Jan 28, 2011

I have four kids so I am always looking for ways to cut down on my food budget. I coupon like a mad woman, and try my best to leave my kids at home because they always find something they have to have at the store. I know there just has to be more I can do. The household income has not increased, but the food prices have. Here are a few tips I found on Yahoo Finance that I think might help you out as well.  Elizabeth Prachaska Guest Blogger for Colie’s Kitchen grocerymoney@yahoo.com

1. Eat at Home
Dining out is an expensive proposition. Just about any nutritious meal that you buy in a formal restaurant can be made at home for a fraction of the price. Even good coffee is cheaper to make if you do it yourself. Fast food is excluded from the category, as high-calorie, low-quality food can be had a bargain price, but the impact on your long-term health overrides the benefit of short-term savings.
2. Shop With a Plan
If you stumble around the grocery store and fill your cart with everything that catches your eye, chances are you will spend a lot more money that you needed to spend. To minimize your cash outlay, prepare a shopping list before you leave home. Plan your meals for the week ahead, and make careful note of what you need to buy in order to prepare those meals. Once the list is made, purchase only the items on the list, and avoid impulse buys.
3. Put on Blinders
Grocery stores are designed to make you go through a maze to get to the most basic items you need in the hope that you will make a few impulse buys along the way. If you keep to your planned list of needed foods, you won't be tempted when you get forced down the junk food aisle to get at the milk. Because most necessities and basic cooking items are found along the outside perimeter of the store, start there and work your way around the edge of the store, only stepping into the maze to grab any leftover items on your list.
4. Eat Before You Shop
When you are hungry and you walk into a building full of food, there's a high likelihood that you are going to fill you cart with unnecessary and expensive purchases that appeal to your taste buds. To keep your costs down, eat first and shop on a full stomach.
5. Avoid Prepared Foods
Our fast-paced society encourages convenience, and the grocery store has capitalized on this trend. Ready-made meals are easy to buy, but come with a premium price tag. Instead of putting that rotisserie chicken and macaroni salad in you cart, buy the ingredients and prepare the meal yourself. The same concept applies to frozen entrées, baked goods and any other food that has been prepared in some way for added convenience.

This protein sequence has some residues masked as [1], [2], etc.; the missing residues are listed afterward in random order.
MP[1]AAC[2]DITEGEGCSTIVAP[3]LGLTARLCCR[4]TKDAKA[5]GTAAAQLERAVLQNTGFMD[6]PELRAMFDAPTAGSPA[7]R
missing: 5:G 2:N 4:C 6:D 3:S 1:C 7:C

6. Skip the Bottled Water
If you don't like the water that comes out of the tap, buy a water filter. The per-gallon cost is significantly less than the cost of bottled water - and without all the plastic bottles to discard, it's a lot easier on the environment.
7. Shop Without the Kids
Hungry, tired, cranky kids increase the amount of time it takes to get your shopping done. Every extra minute that you spend in the grocery store increases the likelihood of extra items finding their way into your cart, including toys and snacks designed to keep the kids quiet while you try to focus on finding a few bargains.
8. Buy in Bulk
Bulk buying can save you a significant amount of money. Pay attention to the prices and pick up the family size package if the per-unit cost is lower and you have a place to store it. Shopping at big-box bulk retailers like Sam's Club and Costco (NasdaqGS: COST - News) can also save on your bill if you shop there frequently enough to cover the cost of membership, but pay careful attention to your spending habits. The big boxes are often no bargain at all when compared to sales prices and coupon savings at other stores. In addition, they may encourage you to buy more than you need, driving up your grocery bill.
9. Use Store Reward Cards
If the store that you visit most frequently has a reward card, be sure to sign up. In some cases, stores raise their prices when they offer reward cards, and without the card your bill will certainly be higher. If the reward card offers other benefits, such as a ham for the holidays or a discount on gasoline, be sure to maximize your benefits by paying attention to the cutoff dates and cashing in your points before they expire.
10. Use Coupons
Coupons provide an easy way to save money. Clip them and cash them in, paying particular attention to stores that double the value of manufacturers' coupons. A number of websites also offer coupons exclusively, and they are a great place to search for discounts on the items you have on your list. If you frequent a website of your favorite brands, they will often offer discounts to their faithful public. A few minutes of surfing online can make a difference at the till.
11. Buy Locally